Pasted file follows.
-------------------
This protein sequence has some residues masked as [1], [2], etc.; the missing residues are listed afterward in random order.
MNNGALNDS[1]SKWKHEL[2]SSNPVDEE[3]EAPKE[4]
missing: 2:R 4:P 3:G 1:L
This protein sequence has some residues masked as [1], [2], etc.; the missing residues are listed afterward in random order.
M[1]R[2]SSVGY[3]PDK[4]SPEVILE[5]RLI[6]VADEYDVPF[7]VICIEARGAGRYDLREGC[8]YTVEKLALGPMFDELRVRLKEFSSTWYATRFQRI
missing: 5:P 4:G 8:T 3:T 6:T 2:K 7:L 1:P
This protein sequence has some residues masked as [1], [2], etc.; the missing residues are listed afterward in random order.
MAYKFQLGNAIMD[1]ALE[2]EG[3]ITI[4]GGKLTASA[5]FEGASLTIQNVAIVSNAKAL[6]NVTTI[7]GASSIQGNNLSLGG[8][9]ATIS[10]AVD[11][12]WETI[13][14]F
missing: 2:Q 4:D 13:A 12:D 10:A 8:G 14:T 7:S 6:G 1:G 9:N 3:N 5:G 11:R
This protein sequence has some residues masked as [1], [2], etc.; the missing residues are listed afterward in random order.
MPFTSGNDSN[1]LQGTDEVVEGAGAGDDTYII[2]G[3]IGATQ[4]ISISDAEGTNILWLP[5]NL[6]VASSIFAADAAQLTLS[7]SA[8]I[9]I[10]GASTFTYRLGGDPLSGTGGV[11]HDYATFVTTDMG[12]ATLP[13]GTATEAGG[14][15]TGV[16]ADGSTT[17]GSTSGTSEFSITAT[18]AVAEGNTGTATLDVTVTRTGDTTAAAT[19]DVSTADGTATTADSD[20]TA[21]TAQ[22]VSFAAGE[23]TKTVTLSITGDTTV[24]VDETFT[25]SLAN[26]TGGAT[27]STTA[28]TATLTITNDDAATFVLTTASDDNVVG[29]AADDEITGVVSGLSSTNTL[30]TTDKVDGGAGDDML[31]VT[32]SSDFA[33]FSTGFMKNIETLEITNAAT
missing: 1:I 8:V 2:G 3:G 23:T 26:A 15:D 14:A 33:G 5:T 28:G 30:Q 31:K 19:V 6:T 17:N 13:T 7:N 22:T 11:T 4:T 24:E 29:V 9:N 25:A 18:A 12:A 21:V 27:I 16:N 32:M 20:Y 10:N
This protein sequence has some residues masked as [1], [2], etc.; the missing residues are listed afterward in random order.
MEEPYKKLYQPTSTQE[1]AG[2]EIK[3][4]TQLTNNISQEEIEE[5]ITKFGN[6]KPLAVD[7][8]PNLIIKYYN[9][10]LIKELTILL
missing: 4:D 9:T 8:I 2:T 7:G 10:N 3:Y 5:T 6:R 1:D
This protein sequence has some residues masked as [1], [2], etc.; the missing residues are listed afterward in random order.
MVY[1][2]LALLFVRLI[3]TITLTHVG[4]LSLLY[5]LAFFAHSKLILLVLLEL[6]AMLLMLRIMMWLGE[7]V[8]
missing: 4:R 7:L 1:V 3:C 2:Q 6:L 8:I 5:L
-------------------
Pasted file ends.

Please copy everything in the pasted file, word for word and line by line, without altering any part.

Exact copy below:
This protein sequence has some residues masked as [1], [2], etc.; the missing residues are listed afterward in random order.
MNNGALNDS[1]SKWKHEL[2]SSNPVDEE[3]EAPKE[4]
missing: 2:R 4:P 3:G 1:L
This protein sequence has some residues masked as [1], [2], etc.; the missing residues are listed afterward in random order.
M[1]R[2]SSVGY[3]PDK[4]SPEVILE[5]RLI[6]VADEYDVPF[7]VICIEARGAGRYDLREGC[8]YTVEKLALGPMFDELRVRLKEFSSTWYATRFQRI
missing: 5:P 4:G 8:T 3:T 6:T 2:K 7:L 1:P
This protein sequence has some residues masked as [1], [2], etc.; the missing residues are listed afterward in random order.
MAYKFQLGNAIMD[1]ALE[2]EG[3]ITI[4]GGKLTASA[5]FEGASLTIQNVAIVSNAKAL[6]NVTTI[7]GASSIQGNNLSLGG[8][9]ATIS[10]AVD[11][12]WETI[13][14]F
missing: 2:Q 4:D 13:A 12:D 10:A 8:G 14:T 7:S 6:G 1:G 9:N 3:N 5:G 11:R
This protein sequence has some residues masked as [1], [2], etc.; the missing residues are listed afterward in random order.
MPFTSGNDSN[1]LQGTDEVVEGAGAGDDTYII[2]G[3]IGATQ[4]ISISDAEGTNILWLP[5]NL[6]VASSIFAADAAQLTLS[7]SA[8]I[9]I[10]GASTFTYRLGGDPLSGTGGV[11]HDYATFVTTDMG[12]ATLP[13]GTATEAGG[14][15]TGV[16]ADGSTT[17]GSTSGTSEFSITAT[18]AVAEGNTGTATLDVTVTRTGDTTAAAT[19]DVSTADGTATTADSD[20]TA[21]TAQ[22]VSFAAGE[23]TKTVTLSITGDTTV[24]VDETFT[25]SLAN[26]TGGAT[27]STTA[28]TATLTITNDDAATFVLTTASDDNVVG[29]AADDEITGVVSGLSSTNTL[30]TTDKVDGGAGDDML[31]VT[32]SSDFA[33]FSTGFMKNIETLEITNAAT
missing: 1:I 8:V 2:G 3:G 23:T 26:A 15:D 14:A 33:G 5:T 28:G 30:Q 31:K 19:V 6:T 17:N 13:T 7:N 22:T 11:T 4:T 24:E 29:V 9:N 25:A 18:A 12:A 21:V 27:I 16:N 32:M 20:Y 10:N
This protein sequence has some residues masked as [1], [2], etc.; the missing residues are listed afterward in random order.
MEEPYKKLYQPTSTQE[1]AG[2]EIK[3][4]TQLTNNISQEEIEE[5]ITKFGN[6]KPLAVD[7][8]PNLIIKYYN[9][10]LIKELTILL
missing: 4:D 9:T 8:I 2:T 7:G 10:N 3:Y 5:T 6:R 1:D
This protein sequence has some residues masked as [1], [2], etc.; the missing residues are listed afterward in random order.
MVY[1][2]LALLFVRLI[3]TITLTHVG[4]LSLLY[5]LAFFAHSKLILLVLLEL[6]AMLLMLRIMMWLGE[7]V[8]
missing: 4:R 7:L 1:V 3:C 2:Q 6:L 8:I 5:L